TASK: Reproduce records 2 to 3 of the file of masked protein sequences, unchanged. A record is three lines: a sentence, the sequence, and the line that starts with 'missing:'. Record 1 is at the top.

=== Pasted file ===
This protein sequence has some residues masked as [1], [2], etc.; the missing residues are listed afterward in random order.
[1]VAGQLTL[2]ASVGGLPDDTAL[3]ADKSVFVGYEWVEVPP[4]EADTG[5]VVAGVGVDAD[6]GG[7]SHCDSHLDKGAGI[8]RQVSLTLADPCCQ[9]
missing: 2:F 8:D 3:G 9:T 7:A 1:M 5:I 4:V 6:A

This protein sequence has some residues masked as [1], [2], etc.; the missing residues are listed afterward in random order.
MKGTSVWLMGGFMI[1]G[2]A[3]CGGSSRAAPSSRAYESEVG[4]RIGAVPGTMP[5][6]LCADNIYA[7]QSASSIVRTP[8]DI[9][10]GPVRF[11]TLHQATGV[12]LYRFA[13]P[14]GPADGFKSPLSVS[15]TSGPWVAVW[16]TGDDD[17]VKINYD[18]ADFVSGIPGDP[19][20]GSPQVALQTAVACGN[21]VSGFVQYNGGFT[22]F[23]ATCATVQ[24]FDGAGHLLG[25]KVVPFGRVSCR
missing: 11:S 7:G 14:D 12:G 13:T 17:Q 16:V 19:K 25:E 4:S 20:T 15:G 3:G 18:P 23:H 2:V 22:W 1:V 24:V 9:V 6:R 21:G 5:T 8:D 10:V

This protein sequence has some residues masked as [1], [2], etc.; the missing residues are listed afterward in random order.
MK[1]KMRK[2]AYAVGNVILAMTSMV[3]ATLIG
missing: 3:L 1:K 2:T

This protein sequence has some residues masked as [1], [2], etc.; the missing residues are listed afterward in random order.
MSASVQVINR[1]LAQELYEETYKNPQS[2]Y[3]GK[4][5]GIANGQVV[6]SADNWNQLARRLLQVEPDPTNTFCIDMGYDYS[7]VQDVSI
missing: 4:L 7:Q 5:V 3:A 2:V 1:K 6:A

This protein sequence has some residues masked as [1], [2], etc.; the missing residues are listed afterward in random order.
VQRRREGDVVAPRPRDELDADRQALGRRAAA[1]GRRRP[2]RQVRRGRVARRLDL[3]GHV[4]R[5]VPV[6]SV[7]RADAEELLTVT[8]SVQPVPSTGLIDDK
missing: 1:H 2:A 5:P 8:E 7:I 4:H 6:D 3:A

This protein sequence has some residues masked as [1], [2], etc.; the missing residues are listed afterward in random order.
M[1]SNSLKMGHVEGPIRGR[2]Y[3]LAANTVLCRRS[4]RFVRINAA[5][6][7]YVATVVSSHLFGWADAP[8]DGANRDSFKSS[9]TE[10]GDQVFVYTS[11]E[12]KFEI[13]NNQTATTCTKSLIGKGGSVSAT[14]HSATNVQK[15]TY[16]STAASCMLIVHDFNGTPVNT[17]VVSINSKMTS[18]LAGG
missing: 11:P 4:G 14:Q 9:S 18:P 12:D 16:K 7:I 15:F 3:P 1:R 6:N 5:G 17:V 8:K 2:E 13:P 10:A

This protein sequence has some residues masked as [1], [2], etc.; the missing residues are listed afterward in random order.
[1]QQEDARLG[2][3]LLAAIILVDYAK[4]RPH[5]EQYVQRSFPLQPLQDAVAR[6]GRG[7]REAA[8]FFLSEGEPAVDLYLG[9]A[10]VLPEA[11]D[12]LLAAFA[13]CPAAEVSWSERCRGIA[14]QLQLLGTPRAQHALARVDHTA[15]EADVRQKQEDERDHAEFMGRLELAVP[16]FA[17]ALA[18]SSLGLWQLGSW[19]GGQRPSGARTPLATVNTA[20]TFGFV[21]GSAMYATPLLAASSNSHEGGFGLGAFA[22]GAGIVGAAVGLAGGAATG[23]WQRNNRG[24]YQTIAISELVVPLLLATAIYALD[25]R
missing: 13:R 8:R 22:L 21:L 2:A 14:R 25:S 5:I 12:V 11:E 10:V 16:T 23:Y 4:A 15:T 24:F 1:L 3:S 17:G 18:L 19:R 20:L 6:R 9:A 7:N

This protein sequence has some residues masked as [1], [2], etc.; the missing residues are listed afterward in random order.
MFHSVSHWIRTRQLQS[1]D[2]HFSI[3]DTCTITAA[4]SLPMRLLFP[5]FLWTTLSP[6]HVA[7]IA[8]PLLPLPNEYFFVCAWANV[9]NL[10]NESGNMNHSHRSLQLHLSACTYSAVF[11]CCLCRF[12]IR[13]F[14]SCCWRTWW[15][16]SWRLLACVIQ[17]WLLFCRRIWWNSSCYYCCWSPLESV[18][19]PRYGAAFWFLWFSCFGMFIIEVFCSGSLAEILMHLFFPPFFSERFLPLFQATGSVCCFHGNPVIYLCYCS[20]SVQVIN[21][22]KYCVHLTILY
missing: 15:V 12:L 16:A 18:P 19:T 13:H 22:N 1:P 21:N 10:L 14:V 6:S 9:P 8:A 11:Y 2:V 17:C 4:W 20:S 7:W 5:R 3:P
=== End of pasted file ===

This protein sequence has some residues masked as [1], [2], etc.; the missing residues are listed afterward in random order.
MKGTSVWLMGGFMI[1]G[2]A[3]CGGSSRAAPSSRAYESEVG[4]RIGAVPGTMP[5][6]LCADNIYA[7]QSASSIVRTP[8]DI[9][10]GPVRF[11]TLHQATGV[12]LYRFA[13]P[14]GPADGFKSPLSVS[15]TSGPWVAVW[16]TGDDD[17]VKINYD[18]ADFVSGIPGDP[19][20]GSPQVALQTAVACGN[21]VSGFVQYNGGFT[22]F[23]ATCATVQ[24]FDGAGHLLG[25]KVVPFGRVSCR
missing: 11:S 7:G 14:D 12:G 13:T 17:Q 16:V 19:K 25:E 4:S 20:T 15:G 3:G 18:P 23:H 2:V 22:W 1:V 24:V 9:V 6:R 21:G 5:T 8:D 10:V

This protein sequence has some residues masked as [1], [2], etc.; the missing residues are listed afterward in random order.
MK[1]KMRK[2]AYAVGNVILAMTSMV[3]ATLIG
missing: 3:L 1:K 2:T